A statewide civil rights and housing advocacy group filed suit against the New Haven suburb of Woodbridge yesterday, saying the town’s zoning violates state zoning law and the federal Fair Housing Act.

The Hartford-based Open Communities Alliance and two Woodbridge residents – Sally Connolly and Cary Gross – who say they are harmed by the lack of racial and economic diversity in their town filed the lawsuit, which claims the lack of land zoned for multifamily housing keeps out Black and Latino families and anyone relying on government subsidies to help pay their rent.

The Open Communities Alliance’s affordable housing development trust is also a plaintiff, stemming from an option to purchase property in Woodbridge to build a multifamily project that includes affordable housing.

Woodbridge zoning prohibits multifamily developments on over 98 percent of the town’s parcels and requires a special exemption process for the remaining area for any type of multifamily housing. Much of the town does not have its own sewer service, a sticking point in a heated local debate when the Open Communities Alliance and local residents asked for zoning reforms in recent years.

The plaintiffs are asking for an overhaul Woodbridge’s zoning code and steps to reduce racial and economic segregation in town.

“For decades, Woodbridge’s zoning has erected unjustifiable barriers preventing lower and moderate income families, who are disproportionately families of color, from moving to town. Woodbridge’s unduly restrictive zoning fails to address the stark regional need for affordable housing, disparately harms Black and Latino households, and deepens economic and racial segregation in the area,” Erin Boggs, executive director of the Open Communities Alliance, said in a statement.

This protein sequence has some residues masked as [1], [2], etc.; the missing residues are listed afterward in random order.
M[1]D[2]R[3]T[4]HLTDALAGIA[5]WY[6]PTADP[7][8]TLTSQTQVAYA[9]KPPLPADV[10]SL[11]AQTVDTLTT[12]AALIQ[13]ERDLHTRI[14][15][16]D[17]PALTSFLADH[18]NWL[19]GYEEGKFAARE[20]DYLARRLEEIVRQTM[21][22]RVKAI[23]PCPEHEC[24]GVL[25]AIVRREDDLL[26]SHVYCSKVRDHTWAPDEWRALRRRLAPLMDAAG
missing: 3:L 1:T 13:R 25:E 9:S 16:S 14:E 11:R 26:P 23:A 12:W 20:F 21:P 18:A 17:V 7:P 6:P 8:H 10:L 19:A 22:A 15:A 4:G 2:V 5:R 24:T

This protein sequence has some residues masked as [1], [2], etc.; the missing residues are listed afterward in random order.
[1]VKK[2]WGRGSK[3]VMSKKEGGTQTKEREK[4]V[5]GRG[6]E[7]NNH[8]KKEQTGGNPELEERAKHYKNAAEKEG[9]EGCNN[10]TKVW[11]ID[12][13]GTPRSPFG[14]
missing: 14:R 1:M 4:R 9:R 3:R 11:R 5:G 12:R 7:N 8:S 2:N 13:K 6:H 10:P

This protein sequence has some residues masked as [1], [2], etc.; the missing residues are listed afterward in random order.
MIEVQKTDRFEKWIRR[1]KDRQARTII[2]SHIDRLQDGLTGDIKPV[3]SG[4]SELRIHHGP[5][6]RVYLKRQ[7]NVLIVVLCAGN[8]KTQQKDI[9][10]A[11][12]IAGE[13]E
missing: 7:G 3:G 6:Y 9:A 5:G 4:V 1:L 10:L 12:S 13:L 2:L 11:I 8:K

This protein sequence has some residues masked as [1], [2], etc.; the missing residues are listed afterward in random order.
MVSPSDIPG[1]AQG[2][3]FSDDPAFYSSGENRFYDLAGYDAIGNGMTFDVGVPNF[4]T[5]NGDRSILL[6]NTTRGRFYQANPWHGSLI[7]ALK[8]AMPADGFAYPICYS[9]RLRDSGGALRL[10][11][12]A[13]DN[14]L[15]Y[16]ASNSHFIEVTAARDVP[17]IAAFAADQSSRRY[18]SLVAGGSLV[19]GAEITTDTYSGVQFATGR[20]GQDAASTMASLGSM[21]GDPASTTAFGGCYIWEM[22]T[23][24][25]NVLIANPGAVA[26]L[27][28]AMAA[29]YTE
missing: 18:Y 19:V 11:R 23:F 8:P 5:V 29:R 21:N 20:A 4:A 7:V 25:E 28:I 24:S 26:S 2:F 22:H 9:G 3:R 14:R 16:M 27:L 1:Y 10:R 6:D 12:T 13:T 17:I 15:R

The plaintiffs are being represented pro bono by attorneys from WilmerHale, the Lawyers’ Committee for Civil Rights Under Law and a Yale Law School professor and her students.

“Zoning regulations that drive up housing prices leave many households rent-burdened, making it difficult for these households to afford other essentials such as groceries, health care, and school supplies. Such regulations contravene Connecticut law that requires all towns in Connecticut to provide equal access to housing opportunities,” WilmerHale attorney Alan Schoenfeld said in a statement.